Friday, September 2, 2011

IP@1 in Sultanate style...

Indira Mukherjee says - Indian Policy celebrates its first Happy Birthday today. In simple words - it feels great. On this occasion, I have taken the liberty to write about someone whom I really consider to be an amazing person with outstanding administrative qualities - he also happens to be my favourite character in Medieval History. He is none other than Shamsuddin Iltutmish.

Shams-ud-din Iltutmish (or Altamash) was the third ruler of the Mamluk dynasty of Delhi. He was a slave of Qutub-ud-din-Aibak and later became his son-in-law and close lieutenant. He acceded to the throne of the Delhi Sultanat in 1210, shifted Capital from Lahore to Delhi, and remained the ruler until his death on May 1, 1236. He was responsible not only for keeping the Delhi Sultanat together, but made it a well-knit and compact state. He thus, may be called the real establisher of what came to be called the Delhi Sultanat.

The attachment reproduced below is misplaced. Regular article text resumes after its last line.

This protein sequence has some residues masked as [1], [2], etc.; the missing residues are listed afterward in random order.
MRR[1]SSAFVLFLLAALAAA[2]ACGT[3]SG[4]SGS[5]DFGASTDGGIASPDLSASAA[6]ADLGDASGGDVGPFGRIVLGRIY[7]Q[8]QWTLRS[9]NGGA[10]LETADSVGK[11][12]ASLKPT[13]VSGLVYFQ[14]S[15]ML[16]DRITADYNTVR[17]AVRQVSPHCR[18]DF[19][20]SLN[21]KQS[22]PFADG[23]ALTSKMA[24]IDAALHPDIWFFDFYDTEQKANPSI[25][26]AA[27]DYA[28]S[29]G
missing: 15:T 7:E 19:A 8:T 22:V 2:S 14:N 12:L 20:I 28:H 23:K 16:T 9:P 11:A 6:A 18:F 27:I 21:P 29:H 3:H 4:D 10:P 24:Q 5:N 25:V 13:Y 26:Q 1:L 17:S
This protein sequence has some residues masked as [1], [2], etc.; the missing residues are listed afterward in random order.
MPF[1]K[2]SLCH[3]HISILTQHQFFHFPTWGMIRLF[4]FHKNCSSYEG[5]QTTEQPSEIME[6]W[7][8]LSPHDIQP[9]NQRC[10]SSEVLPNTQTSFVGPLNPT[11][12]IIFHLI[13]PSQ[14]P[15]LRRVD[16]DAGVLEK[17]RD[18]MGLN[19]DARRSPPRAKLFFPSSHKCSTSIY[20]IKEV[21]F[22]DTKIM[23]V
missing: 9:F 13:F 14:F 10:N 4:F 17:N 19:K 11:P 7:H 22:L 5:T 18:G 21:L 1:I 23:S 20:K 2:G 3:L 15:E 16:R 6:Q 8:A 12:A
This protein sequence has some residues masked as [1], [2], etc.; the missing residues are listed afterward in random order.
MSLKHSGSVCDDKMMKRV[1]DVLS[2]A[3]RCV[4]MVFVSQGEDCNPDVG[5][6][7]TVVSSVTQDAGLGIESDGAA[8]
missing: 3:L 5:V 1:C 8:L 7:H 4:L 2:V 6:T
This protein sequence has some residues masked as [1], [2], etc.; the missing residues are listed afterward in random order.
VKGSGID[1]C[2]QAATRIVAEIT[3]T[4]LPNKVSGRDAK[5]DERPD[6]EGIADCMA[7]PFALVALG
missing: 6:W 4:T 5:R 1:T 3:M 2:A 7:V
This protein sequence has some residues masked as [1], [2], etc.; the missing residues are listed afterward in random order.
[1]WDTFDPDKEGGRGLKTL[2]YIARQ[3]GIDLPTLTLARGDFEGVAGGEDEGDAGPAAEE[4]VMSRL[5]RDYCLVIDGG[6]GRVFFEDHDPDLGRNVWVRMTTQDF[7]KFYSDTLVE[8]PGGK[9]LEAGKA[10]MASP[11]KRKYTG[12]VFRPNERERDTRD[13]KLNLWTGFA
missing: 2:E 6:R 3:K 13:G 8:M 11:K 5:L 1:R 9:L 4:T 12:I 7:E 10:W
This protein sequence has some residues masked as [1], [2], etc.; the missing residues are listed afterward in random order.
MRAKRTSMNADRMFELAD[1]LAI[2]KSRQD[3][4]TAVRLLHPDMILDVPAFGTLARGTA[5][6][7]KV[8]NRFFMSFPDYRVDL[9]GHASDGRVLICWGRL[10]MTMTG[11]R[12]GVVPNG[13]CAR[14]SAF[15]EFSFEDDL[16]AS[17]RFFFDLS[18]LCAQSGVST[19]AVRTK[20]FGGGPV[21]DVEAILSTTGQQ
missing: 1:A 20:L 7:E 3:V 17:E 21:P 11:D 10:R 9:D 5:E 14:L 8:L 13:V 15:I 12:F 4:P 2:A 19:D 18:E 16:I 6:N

Early Days:

Shams-ud-din belonged to the tribe of Ilbari in Turkestan. He was remarkably handsome in appearance and showed signs of intelligence and sagacity from his early days, which excited the jealousy of his brothers, who sold him into slavery. They sold him to merchant of Bukhara Jamal-ul-Din, a horse trader. As a slave he was brought to Ghazni and then to Delhi, where Qutub-ud-Din bought him.

His accomplishments attracted the notice of Qutub-ud-din-Aibak, then Viceroy of Delhi, who purchased him at a high price. He because of his sheer dint of merit and loyal service quickly rose in Qutub-ud-din's service, married his daughter, and served in succession as the Governor of Gwalior and Baran. He later served as Governor of Badaun between 1206 and 1211 until his accession to the throne in Delhi. In recognition of his services during the campaign of Muhammad of Ghor against the Khokhars in 1205-06, he was, by the Sultan's order, manumitted.

Rise to power: